It’s believed no other dogs at Spokane County Regional Animal Protection Service (SCRAPS) have contracted the bacterial infection that recently proved fatal to two mixed breeds named Riley and Bailey, said Jared Webley, Spokane County communications manager.
SCRAPS closed to the public Friday. Webley said he anticipates the agency will remain shuttered for around two weeks after the two asymptomatic dogs unexpectedly died.
WSU test results for the dogs indicated the presence of streptococcus zooepidemicus, commonly referred to as “strep zoo,” Webley said.
A SCRAPS news release Friday said the agency is following recommended shelter medicine protocols and best practices informed by veterinary infectious disease experts specialized in shelter medicine at the University of Florida’s College of Veterinary Medicine.
SCRAPS has taken preventive, antibiotic treatment for every dog in its care and is in the process of contacting guardians of dogs who have recently left the shelter, according to the announcement.
The bacterial infection is common in animal shelters, and SCRAPS has taken the right steps to keep its remaining canines healthy, said Charlie Powell, spokesperson for the Washington State University College of Veterinary Medicine.
Powell said strep zoo is “extremely contagious” and “extremely deadly” in dogs.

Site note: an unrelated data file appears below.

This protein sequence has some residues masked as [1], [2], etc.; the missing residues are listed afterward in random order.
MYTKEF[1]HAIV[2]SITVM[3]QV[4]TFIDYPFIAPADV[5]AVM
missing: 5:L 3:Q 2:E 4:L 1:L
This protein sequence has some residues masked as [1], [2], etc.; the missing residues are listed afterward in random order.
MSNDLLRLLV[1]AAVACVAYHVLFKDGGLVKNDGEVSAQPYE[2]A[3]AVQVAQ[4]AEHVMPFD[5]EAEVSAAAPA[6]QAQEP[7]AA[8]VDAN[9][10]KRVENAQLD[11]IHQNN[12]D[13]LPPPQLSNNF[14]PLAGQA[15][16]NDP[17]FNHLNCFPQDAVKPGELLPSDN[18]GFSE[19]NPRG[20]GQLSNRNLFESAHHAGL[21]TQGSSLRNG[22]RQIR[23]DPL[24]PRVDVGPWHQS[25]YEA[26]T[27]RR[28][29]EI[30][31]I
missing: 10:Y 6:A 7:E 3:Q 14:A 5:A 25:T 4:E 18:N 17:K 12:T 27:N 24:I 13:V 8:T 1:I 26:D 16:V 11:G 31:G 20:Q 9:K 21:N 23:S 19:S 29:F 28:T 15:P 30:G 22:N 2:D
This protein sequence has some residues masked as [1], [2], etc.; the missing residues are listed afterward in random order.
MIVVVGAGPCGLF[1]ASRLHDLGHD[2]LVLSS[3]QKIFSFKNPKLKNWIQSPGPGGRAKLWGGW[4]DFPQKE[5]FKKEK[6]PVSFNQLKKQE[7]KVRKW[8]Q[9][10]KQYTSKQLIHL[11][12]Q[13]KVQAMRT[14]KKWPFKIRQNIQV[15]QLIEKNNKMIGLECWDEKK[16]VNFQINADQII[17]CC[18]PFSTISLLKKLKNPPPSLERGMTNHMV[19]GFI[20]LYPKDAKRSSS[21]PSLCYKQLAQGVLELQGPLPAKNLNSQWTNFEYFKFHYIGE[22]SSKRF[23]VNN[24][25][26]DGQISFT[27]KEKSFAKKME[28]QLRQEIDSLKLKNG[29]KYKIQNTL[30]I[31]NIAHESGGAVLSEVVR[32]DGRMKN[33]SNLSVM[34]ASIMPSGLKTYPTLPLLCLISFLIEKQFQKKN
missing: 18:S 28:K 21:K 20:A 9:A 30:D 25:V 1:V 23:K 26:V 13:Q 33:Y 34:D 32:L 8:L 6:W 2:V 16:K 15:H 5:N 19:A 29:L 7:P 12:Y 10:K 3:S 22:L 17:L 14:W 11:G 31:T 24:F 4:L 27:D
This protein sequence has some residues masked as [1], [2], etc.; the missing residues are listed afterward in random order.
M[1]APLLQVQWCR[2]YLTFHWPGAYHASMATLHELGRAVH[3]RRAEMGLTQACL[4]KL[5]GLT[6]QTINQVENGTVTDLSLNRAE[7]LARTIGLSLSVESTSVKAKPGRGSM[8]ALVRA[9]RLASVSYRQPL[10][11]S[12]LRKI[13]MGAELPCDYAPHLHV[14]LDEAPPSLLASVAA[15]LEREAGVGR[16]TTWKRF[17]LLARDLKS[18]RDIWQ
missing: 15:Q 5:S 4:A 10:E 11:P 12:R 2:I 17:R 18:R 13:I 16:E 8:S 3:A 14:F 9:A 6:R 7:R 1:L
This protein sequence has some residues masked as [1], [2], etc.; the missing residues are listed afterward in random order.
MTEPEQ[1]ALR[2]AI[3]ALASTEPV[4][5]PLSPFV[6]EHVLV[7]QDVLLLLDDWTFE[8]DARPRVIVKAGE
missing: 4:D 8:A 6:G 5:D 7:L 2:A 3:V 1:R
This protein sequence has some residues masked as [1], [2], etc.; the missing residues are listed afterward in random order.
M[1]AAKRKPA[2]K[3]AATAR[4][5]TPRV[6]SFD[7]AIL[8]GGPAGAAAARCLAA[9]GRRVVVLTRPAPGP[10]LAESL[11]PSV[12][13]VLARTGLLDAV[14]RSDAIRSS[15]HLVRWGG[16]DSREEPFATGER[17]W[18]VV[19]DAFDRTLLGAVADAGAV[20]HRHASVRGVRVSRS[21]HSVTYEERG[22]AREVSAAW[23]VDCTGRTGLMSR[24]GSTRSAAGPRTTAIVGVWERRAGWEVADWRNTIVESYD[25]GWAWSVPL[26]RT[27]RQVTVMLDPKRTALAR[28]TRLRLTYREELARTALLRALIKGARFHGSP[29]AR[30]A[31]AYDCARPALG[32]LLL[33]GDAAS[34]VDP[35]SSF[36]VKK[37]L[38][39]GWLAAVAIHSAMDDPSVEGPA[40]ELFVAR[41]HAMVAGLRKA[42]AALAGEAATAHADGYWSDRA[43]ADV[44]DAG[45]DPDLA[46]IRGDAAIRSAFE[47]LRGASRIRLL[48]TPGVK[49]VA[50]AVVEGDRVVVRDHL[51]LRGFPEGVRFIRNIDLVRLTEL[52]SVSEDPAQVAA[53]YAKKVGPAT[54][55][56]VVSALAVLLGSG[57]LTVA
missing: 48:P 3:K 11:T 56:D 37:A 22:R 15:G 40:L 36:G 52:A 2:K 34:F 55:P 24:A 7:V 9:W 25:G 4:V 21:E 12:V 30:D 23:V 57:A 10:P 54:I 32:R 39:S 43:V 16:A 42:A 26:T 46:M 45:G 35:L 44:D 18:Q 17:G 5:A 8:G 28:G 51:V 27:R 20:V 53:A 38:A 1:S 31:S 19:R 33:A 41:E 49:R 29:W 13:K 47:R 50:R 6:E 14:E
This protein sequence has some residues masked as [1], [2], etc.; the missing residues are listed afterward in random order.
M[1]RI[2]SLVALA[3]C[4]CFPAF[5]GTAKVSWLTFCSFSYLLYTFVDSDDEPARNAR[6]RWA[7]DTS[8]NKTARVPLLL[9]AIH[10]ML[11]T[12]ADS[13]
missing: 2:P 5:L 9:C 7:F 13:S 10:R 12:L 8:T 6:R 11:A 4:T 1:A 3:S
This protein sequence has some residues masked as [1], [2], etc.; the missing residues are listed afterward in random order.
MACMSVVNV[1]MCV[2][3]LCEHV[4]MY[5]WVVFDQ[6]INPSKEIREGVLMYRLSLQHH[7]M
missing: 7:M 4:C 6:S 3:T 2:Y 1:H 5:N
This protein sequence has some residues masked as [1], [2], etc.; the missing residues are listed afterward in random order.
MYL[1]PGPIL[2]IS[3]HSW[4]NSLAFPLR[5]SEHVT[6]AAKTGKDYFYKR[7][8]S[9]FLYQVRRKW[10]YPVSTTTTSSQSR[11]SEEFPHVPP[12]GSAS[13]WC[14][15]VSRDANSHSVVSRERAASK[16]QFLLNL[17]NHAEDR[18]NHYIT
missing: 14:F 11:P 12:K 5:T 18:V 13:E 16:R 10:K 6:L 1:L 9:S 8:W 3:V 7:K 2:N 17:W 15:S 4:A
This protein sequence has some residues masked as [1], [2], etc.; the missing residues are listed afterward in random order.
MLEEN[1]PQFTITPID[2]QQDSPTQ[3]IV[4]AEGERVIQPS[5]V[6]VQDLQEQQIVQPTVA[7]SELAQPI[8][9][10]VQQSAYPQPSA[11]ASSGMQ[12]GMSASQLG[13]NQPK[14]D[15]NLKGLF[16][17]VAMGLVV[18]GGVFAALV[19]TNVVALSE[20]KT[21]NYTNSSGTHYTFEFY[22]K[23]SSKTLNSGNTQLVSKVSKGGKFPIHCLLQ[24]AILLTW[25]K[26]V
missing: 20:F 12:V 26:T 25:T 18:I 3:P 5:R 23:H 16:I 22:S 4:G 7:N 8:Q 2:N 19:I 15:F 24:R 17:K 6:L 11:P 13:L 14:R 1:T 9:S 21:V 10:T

“Anytime you concentrate animal or human populations, the risk for disease increases and the risk for severe illness increases in those animals because they’re in such close proximity of each other,” Powell said.
He said the bacteria causes “hemorrhagic pneumonia,” meaning the dogs bleed into their lungs and airways.
By the time most people realize their dog has strep zoo symptoms, like fever, cough and difficulty breathing, it’s almost too late to begin treatment, Powell said.
“Most people don’t get their animal to the veterinarian fast enough to make the treatment effective,” he said.
There’s no vaccine for the infection.
Powell said strep zoo is most commonly found in dogs and is spread by direct contact, through contact with common surfaces and through the air. He said dogs typically spread it to other dogs; it’s very rare for a dog to infect a human with the bacteria.
Powell said people should immediately bring their dog to a veterinarian if the dog starts coughing, exhibits a fever or has difficulty breathing no matter what the causative agent turns out to be. He said pet owners should not wait and see if symptoms worsen.
Webley said SCRAPS is trying to work with other shelters in the area to find out if they can take strays during the closure.
He added SCRAPS will take in dogs on an emergency basis, but the agency asks for the public’s assistance in reducing animal intake while the shelter is closed.
SCRAPS staff will remain on-site during the closure to assist the community’s needs, according to Friday’s release.
For more information or questions, contact SCRAPS at (509) 477-2532 or SCRAPS@spokanecounty.org.
Local journalism is essential.
Give directly to The Spokesman-Review's Northwest Passages community forums series -- which helps to offset the costs of several reporter and editor positions at the newspaper -- by using the easy options below. Gifts processed in this system are not tax deductible, but are predominately used to help meet the local financial requirements needed to receive national matching-grant funds.
Subscribe to the Coronavirus newsletter
Get the day’s latest Coronavirus news delivered to your inbox by subscribing to our newsletter.